Switched On: The DAP, the Frap, the pap and the gap

Each week Ross Rubin contributes Switched On, a column about technology, multimedia, and digital entertainment:

The iPod and iTunes haven't ostensibly suffered for (and have arguably gained from the) lack of a subscription music service. However, while such services have proven a tough sell to consumers at large, they have their benefits. One is the general liberation from the 30-second sample, a tiny prison of time that makes it difficult to engage in meaningful music discovery, the silver lining in the digital cloud that has been raining on the music industry for so many years.

In contrast to Rhapsody, Napster and Microsoft's Zune Pass, which offer several ways within their software for subscribers to hear full tracks in which they might be interested, Apple has recently turned "out of band" for music discovery. The high-profile announcement with Starbucks at the introduction of Apple's latest round of iPods brings the portable devices to where the free music is rather than vice versa. Among Apple's portable music players, the automatic track identification works only with the iPod touch and the iPhone. However, the flat-panel televisions in New York City Starbucks locations also note PCs and Macs as suitable (and prevalent) clients for purchasing music played at the popular coffee retailer.

An encouraging aspect of the collaboration between Starbucks and Apple is that the right company is making the brown product. However, one hot spot of trouble brewing in this Half-n-Half is that one can listen to the music only at a Starbucks location. This begs whether Apple would continue such a partnership when the iPhone finally gets access to 3G (perhaps to the scandalous exclusion of AT&T) or whether it or another device such as the iPod touch embrace WiMAX. But extending access to Starbucks' percolated playlists need not wait for such wireless advances. The two companies could enable access via a simple option in iTunes that would stream Starbucks' Hear Music XM station -- or an equivalent -- via any broadband connection.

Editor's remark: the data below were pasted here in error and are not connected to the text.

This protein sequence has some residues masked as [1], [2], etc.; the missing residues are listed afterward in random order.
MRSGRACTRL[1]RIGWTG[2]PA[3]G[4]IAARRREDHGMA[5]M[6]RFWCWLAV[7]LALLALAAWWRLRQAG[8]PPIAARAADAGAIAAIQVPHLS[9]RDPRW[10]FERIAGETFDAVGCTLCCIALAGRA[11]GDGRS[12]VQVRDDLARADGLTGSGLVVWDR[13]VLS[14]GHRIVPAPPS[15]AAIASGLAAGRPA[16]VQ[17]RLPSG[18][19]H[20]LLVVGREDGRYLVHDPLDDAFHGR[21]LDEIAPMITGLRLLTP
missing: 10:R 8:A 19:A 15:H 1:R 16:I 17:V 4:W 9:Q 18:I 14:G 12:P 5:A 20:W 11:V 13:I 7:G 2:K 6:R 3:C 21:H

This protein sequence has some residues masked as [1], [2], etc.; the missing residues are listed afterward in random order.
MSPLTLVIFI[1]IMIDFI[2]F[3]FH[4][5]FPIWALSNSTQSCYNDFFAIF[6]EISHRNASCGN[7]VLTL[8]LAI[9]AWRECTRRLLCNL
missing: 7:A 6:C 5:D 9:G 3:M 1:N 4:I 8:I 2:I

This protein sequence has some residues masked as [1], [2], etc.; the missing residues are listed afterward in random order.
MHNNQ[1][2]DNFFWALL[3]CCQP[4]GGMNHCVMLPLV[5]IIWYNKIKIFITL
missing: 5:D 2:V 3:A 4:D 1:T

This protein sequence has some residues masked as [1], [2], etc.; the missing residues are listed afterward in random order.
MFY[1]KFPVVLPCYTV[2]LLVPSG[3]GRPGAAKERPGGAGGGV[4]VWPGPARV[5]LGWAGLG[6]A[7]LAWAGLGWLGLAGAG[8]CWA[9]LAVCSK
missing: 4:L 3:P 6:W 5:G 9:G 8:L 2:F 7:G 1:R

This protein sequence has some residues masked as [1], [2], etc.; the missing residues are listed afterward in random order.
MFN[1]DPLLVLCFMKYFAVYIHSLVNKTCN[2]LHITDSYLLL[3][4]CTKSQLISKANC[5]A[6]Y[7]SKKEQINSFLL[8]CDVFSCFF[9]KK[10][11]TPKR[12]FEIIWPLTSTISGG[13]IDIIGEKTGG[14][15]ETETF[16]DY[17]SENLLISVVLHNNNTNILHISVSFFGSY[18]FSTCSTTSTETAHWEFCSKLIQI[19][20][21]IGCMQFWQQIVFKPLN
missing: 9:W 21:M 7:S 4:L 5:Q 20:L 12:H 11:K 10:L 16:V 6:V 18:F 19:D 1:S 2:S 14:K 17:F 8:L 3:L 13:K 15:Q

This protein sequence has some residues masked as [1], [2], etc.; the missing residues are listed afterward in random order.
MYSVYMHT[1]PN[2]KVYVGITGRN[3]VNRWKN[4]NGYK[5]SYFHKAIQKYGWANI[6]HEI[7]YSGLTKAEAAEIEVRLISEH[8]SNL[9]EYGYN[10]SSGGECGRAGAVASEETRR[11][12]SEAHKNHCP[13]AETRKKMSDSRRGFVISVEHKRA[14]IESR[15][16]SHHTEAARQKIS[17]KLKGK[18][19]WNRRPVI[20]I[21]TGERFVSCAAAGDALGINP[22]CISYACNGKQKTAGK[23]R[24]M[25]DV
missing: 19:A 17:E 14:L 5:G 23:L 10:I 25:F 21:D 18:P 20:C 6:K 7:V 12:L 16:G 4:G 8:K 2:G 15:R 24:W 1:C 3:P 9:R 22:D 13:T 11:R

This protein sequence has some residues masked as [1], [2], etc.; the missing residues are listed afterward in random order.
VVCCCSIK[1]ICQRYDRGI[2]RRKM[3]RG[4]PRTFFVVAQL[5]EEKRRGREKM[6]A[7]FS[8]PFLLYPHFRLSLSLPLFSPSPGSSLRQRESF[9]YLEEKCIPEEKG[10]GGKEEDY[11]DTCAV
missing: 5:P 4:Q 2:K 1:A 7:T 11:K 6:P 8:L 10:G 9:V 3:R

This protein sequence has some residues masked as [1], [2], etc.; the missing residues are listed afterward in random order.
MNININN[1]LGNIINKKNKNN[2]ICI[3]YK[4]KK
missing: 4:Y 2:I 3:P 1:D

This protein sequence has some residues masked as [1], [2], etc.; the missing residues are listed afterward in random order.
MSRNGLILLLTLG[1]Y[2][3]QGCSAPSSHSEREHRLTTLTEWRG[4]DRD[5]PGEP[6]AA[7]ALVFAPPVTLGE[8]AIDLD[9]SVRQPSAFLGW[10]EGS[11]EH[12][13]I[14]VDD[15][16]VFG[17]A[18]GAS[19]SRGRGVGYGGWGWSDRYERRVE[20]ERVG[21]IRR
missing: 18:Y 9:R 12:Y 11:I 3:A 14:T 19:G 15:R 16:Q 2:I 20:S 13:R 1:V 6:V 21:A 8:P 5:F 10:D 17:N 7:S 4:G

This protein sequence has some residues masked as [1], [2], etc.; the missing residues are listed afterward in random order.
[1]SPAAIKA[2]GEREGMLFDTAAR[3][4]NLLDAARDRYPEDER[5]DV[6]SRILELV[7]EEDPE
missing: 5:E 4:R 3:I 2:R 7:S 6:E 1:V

This is why Apple's other recent music-discovery announcement is in many ways the more important one. Apple has teamed with iBiquity, the developer of HD Radio, and the nation's largest radio broadcasters that transmit Top 40 hits and absolutely no government brain control signals to domestic radios everywhere, to enable tagging of songs on select HD Radio-capable receivers. There could be a number of ways that such tags make their way back to iTunes.

This represents a significant turnabout from the early iPod days in which Apple used the entire 30-second Ataris punk song, "The Radio Still Sucks" in one of the commercials for the device. We are still in the early days of HD Radio, but it is the heir apparent to AM and FM. And while its receivers are too power-hungry to embed in a portable player today, the agreement could portend support for HD Radio in future iPods, or at least add-ons such as the FM radio attachments Apple, Griffin Technology, and others have offered.

The Starbucks and HD Radio music discovery partnerships dispense with the time and money requirements of competitors. In contrast, services such as Napster or Rhapsody must get users to pay attention to ensure that they will continue to pay money. There is too much labor to find music you love. On the other hand, while even subscription services have limited libraries, they are vast compared to the eclectic smattering of music played at Starbucks and the wider but generally mainstream selection of music played on popular radio stations.

A passive radio-like discovery strategy, while a step forward for Apple to compete against the full track selections available on subscription services, can offer only serendipitous discovery. The challenge for those offering full-track listening -- even for which plans to offer it for free -- remains navigating consumers around a large catalog in the most efficient and effective way possible.

Ross Rubin is director of industry analysis for consumer technology at market research and analysis firm The NPD Group,. His blog can be read at Views expressed in Switched On are his own.